Editors have feelings too, you know?
Tolstoi once said that everyone thinks of changing the world, but no one thinks of changing himself. I try to remind myself this quote daily, especially when confronted with criticism. Everybody wants to go to heaven, no one wants to die.
The most common question received from (new) photographers regards refusals. If you're no longer new and noticed this (forbidden) question on the boards think what support sees on email. Just as the rules apply on the forums, they apply on the blogs too, so I will not discuss here about refusals. When one receives a refusal, he/she might want to really take it as a guidance and try to shoot better their next batch. Don't complain to support, if it got refused it will not sell. Maybe it will do it once, twice, but we want it to sell hundreds of times.
If you're approval ratio is low, let's say under 50%, try the following:
1. Think more about the subject that you will shoot, what makes it special? Don't go out and point the camera to the first thing that you reach. Plan your shooting and maybe travel to the most attractive place in your area.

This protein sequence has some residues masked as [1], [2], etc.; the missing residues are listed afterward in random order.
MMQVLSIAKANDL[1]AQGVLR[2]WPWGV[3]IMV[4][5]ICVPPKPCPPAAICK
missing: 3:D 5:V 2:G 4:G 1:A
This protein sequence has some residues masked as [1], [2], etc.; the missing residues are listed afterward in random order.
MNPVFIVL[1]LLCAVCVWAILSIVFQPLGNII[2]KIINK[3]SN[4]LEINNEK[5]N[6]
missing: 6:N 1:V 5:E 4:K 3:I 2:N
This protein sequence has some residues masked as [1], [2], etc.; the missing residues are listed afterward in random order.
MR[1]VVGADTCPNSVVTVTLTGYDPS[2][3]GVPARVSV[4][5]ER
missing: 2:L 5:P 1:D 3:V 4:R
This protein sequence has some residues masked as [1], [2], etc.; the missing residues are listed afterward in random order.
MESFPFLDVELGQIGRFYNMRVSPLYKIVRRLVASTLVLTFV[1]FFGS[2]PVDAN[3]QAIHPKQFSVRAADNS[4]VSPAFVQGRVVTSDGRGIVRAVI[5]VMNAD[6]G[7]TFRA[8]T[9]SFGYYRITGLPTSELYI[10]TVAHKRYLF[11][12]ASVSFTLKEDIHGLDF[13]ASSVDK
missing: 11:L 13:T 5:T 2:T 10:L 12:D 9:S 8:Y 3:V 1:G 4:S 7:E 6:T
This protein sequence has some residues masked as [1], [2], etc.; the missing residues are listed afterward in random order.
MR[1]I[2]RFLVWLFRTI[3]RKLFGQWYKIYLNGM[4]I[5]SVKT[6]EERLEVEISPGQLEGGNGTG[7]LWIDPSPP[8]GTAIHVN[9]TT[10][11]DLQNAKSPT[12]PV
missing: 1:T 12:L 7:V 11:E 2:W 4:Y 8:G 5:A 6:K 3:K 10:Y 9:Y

2. Decided what you intend to shoot? See how other photographers have done it. On Dreamstime, with traditional famous collections or just google it. See the best shots and ask yourself what you will bring new to the buyers? Think well, there are millions of Eiffel tower pictures. If you are taking the same classical shot, let it be perfect as technical, equipment etc. If you don't have that, be original. Print the best examples you found.
Take lots of shots, bracket, change angles... but select only one, the best one. Throw the rest away in a remote folder, then use Photoshop to try to get most of that very picture.
If small details are lost and cannot be seen at thumbnail size, remove them. If they are important for the concept, you're on the wrong path. The buyer will see ONLY the thumbnail.
Editors review thousands of images per day. They see extremely good images that brings them all together in the office, clapping their hands and nodding heads :) Then they see images that are ...well, not so good. Those are immediately refused.
PS: if you've done all these already, then the next step would be to read Ellen's latest article.
How to shoot events